Liability Insurance Bad Faith Lawyer Los Angeles

Liability insurance is meant to protect against the legal claims of others against the insured.  It is often called “third-party insurance” because it insures against claims brought by parties other than the insurer or the insured.  Liability coverage is included in a wide range of insurance policies.  Often, these policies also provide other types of first-party coverage, including homeowners and automobile policies.  Liability coverage is also included in most business insurance policies, including contractor’s insurance and homeowners associations (HOAs)’ insurance.

Most people give little thought to their liability insurance until they are sued.  The insured makes a liability insurance claim only after another person or business makes a claim for money damages against the insured.  Examples of liability insurance claims include:

  • A lawsuit against the insured for injury to another person resulting from an automobile accident;
  • A lawsuit against the insured for a slip-and-fall injury that occurred on the insured’s property;
  • A lawsuit against a homeowners association for property damage to individual homes caused by the HOA’s negligence; and
  • A lawsuit against a physician or lawyer for professional negligence.

Liability insurers frequently try to limit their financial exposure.  Unfortunately, their self-interested actions often harm the insured.  They sometimes refuse to cover legal claims against their insureds on the ground that the legal claims are excluded from coverage under the policy.  They may also control the defense of the lawsuit against the insured in such a way that the insured becomes unreasonably exposed to the risk of financial ruin.  When this happens, you may need to consult a Los Angeles liability insurance bad faith attorney.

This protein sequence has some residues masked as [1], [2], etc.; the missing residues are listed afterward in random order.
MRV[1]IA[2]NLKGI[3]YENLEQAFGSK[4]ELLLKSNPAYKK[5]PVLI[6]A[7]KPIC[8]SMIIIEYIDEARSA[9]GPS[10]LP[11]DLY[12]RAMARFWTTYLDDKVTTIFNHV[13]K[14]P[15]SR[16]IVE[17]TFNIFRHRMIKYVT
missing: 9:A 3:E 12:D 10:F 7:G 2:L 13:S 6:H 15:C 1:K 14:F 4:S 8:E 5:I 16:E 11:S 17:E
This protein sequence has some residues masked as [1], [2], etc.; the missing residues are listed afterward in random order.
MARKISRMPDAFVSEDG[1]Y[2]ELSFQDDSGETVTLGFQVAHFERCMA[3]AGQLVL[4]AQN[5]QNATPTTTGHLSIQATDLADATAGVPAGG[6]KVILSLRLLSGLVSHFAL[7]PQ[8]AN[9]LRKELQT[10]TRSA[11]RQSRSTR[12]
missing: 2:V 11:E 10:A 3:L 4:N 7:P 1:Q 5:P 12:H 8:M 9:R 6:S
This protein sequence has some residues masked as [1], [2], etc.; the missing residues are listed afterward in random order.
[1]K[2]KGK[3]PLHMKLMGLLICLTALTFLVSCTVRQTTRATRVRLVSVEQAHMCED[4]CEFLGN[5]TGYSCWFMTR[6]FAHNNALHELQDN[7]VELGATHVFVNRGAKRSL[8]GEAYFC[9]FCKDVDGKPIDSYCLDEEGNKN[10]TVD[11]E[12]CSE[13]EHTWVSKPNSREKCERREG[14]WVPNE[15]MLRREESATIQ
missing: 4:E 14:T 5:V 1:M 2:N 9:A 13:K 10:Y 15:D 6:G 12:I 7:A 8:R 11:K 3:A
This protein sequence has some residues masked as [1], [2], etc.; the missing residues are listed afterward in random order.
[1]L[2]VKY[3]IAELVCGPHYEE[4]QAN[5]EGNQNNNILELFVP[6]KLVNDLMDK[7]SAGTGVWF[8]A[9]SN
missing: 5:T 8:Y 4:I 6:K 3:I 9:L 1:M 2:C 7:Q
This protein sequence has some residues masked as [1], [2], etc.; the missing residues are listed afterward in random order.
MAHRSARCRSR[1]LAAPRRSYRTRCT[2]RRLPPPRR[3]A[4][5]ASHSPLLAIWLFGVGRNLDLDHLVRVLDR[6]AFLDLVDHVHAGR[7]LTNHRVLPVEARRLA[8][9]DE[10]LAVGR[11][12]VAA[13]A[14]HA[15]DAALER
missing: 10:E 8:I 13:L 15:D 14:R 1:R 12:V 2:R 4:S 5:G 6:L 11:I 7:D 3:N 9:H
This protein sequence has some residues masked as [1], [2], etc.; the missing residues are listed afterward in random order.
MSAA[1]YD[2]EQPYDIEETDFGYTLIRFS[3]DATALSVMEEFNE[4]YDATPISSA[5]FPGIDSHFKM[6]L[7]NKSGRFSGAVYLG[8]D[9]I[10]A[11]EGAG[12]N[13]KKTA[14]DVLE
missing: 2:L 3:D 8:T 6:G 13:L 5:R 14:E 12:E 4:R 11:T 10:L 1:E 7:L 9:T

At The Kristy Law Firm, we aggressively yet ethically fight for the rights of liability insurance policyholders.  We fight with true grit to hold insurers responsible when they deny the full benefits to which their policyholders are entitled.

We offer a free evaluation of your case.  We represent insurance policyholders on a contingency-fee basis, which means that our clients owe us nothing unless and until we recover money for them.  If you believe your liability insurance claim was handled unfairly, call us today for a free evaluation of your case.  Or, fill out the contact form for a free evaluation.  Thank you, we look forward to discussing your case with you.

Liability Insurance Bad Faith Attorney in Los Angeles

A liability insurer owes two basic duties to the insured under the insurance policy.  First, the insurer owes a duty to defend against a lawsuit brought against the insured.  Second, the insurer owes a duty to indemnify – i.e., pay damages on behalf of – the insured.

Typically, liability insurance limits are relatively high.  It is not unusual for a homeowner or small business to have liability insurance limits of at least one million dollars.  But these high limits serve a very important purpose:  to prevent a claimant from financially ruining the insured.  Without liability insurance, a person sued for negligence might lose his or her home or business.

Like other types of insurance, liability insurance policies usually contain a large number of coverage “exclusions” – types of liability claims that are excluded from coverage.  Insurance companies exert themselves to find reasons to deny liability claims.  When they cannot justify denying a claim outright, they often send the insured a “reservation of rights” letter.  This is to notify the insured that while the insurer may currently be paying for lawyers to defend the lawsuit against the insured, the insurer reserves the right to cancel that defense if it concludes that the underlying event that gave rise to the lawsuit is not covered under the policy.